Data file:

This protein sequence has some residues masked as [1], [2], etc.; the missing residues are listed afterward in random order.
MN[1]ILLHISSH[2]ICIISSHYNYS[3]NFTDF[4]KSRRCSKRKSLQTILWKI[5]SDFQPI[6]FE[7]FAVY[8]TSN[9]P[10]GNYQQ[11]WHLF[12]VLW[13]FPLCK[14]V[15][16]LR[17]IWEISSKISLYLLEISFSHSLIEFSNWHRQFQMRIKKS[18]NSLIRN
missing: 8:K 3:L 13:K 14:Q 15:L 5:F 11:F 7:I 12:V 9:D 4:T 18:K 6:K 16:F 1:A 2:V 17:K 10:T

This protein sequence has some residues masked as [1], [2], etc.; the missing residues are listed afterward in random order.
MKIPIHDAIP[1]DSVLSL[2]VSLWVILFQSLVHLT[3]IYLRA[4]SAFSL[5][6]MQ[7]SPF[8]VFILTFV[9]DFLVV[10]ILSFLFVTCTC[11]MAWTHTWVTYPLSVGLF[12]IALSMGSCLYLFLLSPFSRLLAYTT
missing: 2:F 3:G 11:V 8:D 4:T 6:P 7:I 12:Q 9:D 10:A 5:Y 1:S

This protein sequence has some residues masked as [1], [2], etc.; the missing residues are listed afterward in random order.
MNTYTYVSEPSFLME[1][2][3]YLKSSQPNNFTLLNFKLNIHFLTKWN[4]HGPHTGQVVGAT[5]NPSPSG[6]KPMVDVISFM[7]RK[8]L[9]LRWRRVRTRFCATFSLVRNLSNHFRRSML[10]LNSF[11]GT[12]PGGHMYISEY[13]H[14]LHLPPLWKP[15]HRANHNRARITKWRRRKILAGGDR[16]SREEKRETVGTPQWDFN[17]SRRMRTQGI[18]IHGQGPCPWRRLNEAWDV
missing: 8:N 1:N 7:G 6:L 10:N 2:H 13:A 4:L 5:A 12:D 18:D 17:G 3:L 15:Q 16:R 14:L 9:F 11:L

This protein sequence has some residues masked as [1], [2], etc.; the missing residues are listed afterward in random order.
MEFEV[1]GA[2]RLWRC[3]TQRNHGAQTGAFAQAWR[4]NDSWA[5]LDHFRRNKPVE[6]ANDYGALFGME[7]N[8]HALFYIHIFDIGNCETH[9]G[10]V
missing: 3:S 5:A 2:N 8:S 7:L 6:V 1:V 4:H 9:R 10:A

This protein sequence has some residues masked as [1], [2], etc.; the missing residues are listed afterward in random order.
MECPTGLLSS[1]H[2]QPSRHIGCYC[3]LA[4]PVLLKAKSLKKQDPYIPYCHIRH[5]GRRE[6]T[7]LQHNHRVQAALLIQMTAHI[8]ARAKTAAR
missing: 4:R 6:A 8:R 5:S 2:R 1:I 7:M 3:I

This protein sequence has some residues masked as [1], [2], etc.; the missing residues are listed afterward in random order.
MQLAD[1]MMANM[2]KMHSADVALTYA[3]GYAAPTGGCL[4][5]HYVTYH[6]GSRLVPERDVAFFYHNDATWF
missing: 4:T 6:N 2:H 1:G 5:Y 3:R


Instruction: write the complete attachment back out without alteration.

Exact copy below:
This protein sequence has some residues masked as [1], [2], etc.; the missing residues are listed afterward in random order.
MN[1]ILLHISSH[2]ICIISSHYNYS[3]NFTDF[4]KSRRCSKRKSLQTILWKI[5]SDFQPI[6]FE[7]FAVY[8]TSN[9]P[10]GNYQQ[11]WHLF[12]VLW[13]FPLCK[14]V[15][16]LR[17]IWEISSKISLYLLEISFSHSLIEFSNWHRQFQMRIKKS[18]NSLIRN
missing: 8:K 3:L 13:K 14:Q 15:L 5:F 11:F 7:I 12:V 9:D 4:T 18:K 6:K 16:F 1:A 2:V 17:K 10:T

This protein sequence has some residues masked as [1], [2], etc.; the missing residues are listed afterward in random order.
MKIPIHDAIP[1]DSVLSL[2]VSLWVILFQSLVHLT[3]IYLRA[4]SAFSL[5][6]MQ[7]SPF[8]VFILTFV[9]DFLVV[10]ILSFLFVTCTC[11]MAWTHTWVTYPLSVGLF[12]IALSMGSCLYLFLLSPFSRLLAYTT
missing: 2:F 3:G 11:V 8:D 4:T 6:P 7:I 12:Q 9:D 10:A 5:Y 1:S

This protein sequence has some residues masked as [1], [2], etc.; the missing residues are listed afterward in random order.
MNTYTYVSEPSFLME[1][2][3]YLKSSQPNNFTLLNFKLNIHFLTKWN[4]HGPHTGQVVGAT[5]NPSPSG[6]KPMVDVISFM[7]RK[8]L[9]LRWRRVRTRFCATFSLVRNLSNHFRRSML[10]LNSF[11]GT[12]PGGHMYISEY[13]H[14]LHLPPLWKP[15]HRANHNRARITKWRRRKILAGGDR[16]SREEKRETVGTPQWDFN[17]SRRMRTQGI[18]IHGQGPCPWRRLNEAWDV
missing: 8:N 1:N 7:G 6:L 10:N 2:H 13:A 4:L 5:A 12:D 18:D 17:G 3:L 15:Q 16:R 14:L 9:F 11:L

This protein sequence has some residues masked as [1], [2], etc.; the missing residues are listed afterward in random order.
MEFEV[1]GA[2]RLWRC[3]TQRNHGAQTGAFAQAWR[4]NDSWA[5]LDHFRRNKPVE[6]ANDYGALFGME[7]N[8]HALFYIHIFDIGNCETH[9]G[10]V
missing: 3:S 5:A 2:N 8:S 7:L 6:V 1:V 4:H 9:R 10:A

This protein sequence has some residues masked as [1], [2], etc.; the missing residues are listed afterward in random order.
MECPTGLLSS[1]H[2]QPSRHIGCYC[3]LA[4]PVLLKAKSLKKQDPYIPYCHIRH[5]GRRE[6]T[7]LQHNHRVQAALLIQMTAHI[8]ARAKTAAR
missing: 4:R 6:A 8:R 5:S 2:R 1:I 7:M 3:I

This protein sequence has some residues masked as [1], [2], etc.; the missing residues are listed afterward in random order.
MQLAD[1]MMANM[2]KMHSADVALTYA[3]GYAAPTGGCL[4][5]HYVTYH[6]GSRLVPERDVAFFYHNDATWF
missing: 4:T 6:N 2:H 1:G 5:Y 3:R